There was not much surprise in the selection of Droupadi Murmu as the BJP-led NDA’s presidential candidate. Murmu was expected to be the NDA’s nominee back in 2017 itself but apparently the BJP brass vetoed the choice because it wanted her to have a longer span in public life before she occupied Rashtrapati Bhavan.
Murmu is a Santhali Adivasi from Odisha and pursued a political trajectory that should endear her to Prime Minister Narendra Modi and Home minister Amit Shah. She served as a councillor in Rairangpur, a tehsil in the Mayurbhanj district. Murmu’s home is in Baldaposi village in the same district, where she was born to a farmer. She was the vice-president of the BJP’s Odisha Scheduled Tribes wing, won two assembly elections from Rairangpur and was a junior minister in the erstwhile BJD-BJP coalition government.She had a long stint as the Jharkhand Governor from 2015 to 2021 but interestingly courted no controversy even when the state is under an Opposition government. In short, Mumru’s CV gives no scope for debate or controversy.
In power, when it had the agency to nominate its President and Vice-President, the BJP has run a part of the demographic gamut. From APJ Abdul Kalam, a Muslim after the BJP’s heart because he was vegetarian, recited sholakas (he was a practising Muslim though) and played the rudra veena and Ram Nath Kovind, a Dalit from Uttar Pradesh’s Kanpur Dehat. However, the women and Adivasi pools were left to be tapped. In Murmu, the BJP found the perfect mix: a woman and an Adivasi from its own family who naturally embraced Hindutva.
Murmu’s choice could put a Congress ally, the Jharkhand Mukti Morcha in a predicament. The Jharkhand chief minister, Hemant Soren, has built his political capital on the support and votes of his state’s Adivasis, cutting across their religion. The Shiv Sena was in a similar quandary when the Congress nominated Pratibha Patil as its presidential candidate in 2007 but the erstwhile Sena supremo, Balasaheb Thackeray went against the NDA and issued a whip to the Sainiks to vote Patil, a Maharashtrian.
The BJP opted for Murmu keeping the east of India in mind. Having peaked in the north and west, the BJP needs a new catchment area before the 2024 polls. It was speculated that its presidential nominee would be from the east or the south, two regions where success has eluded the BJP so far, except in pockets. It went for the east because it has a strong, almost impregnable base in Assam, and runs governments with allies in the other north-eastern states. But West Bengal and Odisha have turned their backs on the BJP despite its success in the former in the 2019 elections. The BJP could not score an encore in the West Bengal assembly polls. Since then, its bench strength has dwindled and its dependence on Suvendu Adhikari, Mamata Banerjee’s arch adversary and the BJP’s Opposition leader, has increased exponentially.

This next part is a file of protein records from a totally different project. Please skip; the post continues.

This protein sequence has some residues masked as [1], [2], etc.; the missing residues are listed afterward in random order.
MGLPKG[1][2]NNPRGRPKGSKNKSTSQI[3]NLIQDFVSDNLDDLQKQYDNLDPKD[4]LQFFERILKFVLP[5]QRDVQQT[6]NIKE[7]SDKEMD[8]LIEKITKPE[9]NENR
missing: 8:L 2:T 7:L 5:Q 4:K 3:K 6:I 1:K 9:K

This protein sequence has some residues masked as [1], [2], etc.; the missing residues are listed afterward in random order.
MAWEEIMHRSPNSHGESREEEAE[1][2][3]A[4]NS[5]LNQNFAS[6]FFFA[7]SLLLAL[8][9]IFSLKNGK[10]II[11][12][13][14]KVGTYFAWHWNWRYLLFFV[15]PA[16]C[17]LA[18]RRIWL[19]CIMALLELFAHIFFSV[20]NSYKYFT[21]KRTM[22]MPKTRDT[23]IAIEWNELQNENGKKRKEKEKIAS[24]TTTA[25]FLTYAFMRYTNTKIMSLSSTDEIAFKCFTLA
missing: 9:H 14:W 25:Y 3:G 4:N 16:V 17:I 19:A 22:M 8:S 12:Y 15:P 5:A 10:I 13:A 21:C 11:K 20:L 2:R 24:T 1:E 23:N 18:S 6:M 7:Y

In Odisha, the chief minister and BJD leader, Naveen Patnaik, is in a sweet spot: he has kept the BJP at bay and has the best of relations with Modi and the central leaders, a source of immense annoyance for its state leaders. Patnaik already endorsed Murmu’s candidacy.
Politically, it’s debatable if Presidents can swing votes for their parties of origin. BJP’s idea is to reach out to the Adivasi votes in Odisha and the east through Murmu. However, she cannot campaign and at best exists as a symbol. The BJP needs to do much more to recover its base in West Bengal and emerge as the BJD’s challenger in Odisha.
The NDA has the numbers to trounce the Opposition in the presidential contest. But numbers apart, the Opposition faltered from day one as it set about scouting for a nominee. Three stalwarts—Farooq Abdullah, Sharad Pawar and Gopal Gandhi—rejected the Opposition’s offer, knowing the result was foregone and it was futile to put themselves up for a fight.
Mamata Banerjee, the West Bengal CM and Trinamool Congress Party leader, was the most pro-active in the exercise, once the Congress—presently tangled in answering the ED’s repeated summons to the Gandhis—stepped back. Therefore, when the original choices backed off, it fell on Mamata to zero in on someone. That someone was Yashwant Sinha, formerly in the BJP and now in the TMC.
Sinha is one of the best known and a consistent traducer of Modi because he was disillusioned with the BJP, once his associate LK Advani was jettisoned. It’s uncertain if Sinha will please everyone in the Opposition. A former Socialist and a Chandra Shekhar groupie, he can count on the support of the Samajwadi Party, for one because the SP founder Mulayam Singh Yadav was close to the late Chandra Shekhar, a former PM.
However, Sinha is linked to scams that took place when he was the Finance minister in the Atal Bihari Vajpayee dispensation. He had to answer Parliament for his alleged role in the UTI and G-Sec scams that cost the exchequer precious money.
Mamata will have to marshal all her political skills to keep the Opposition intact and put up a credible showing against the NDA that’s hard at work on the fence-sitters on the other side.
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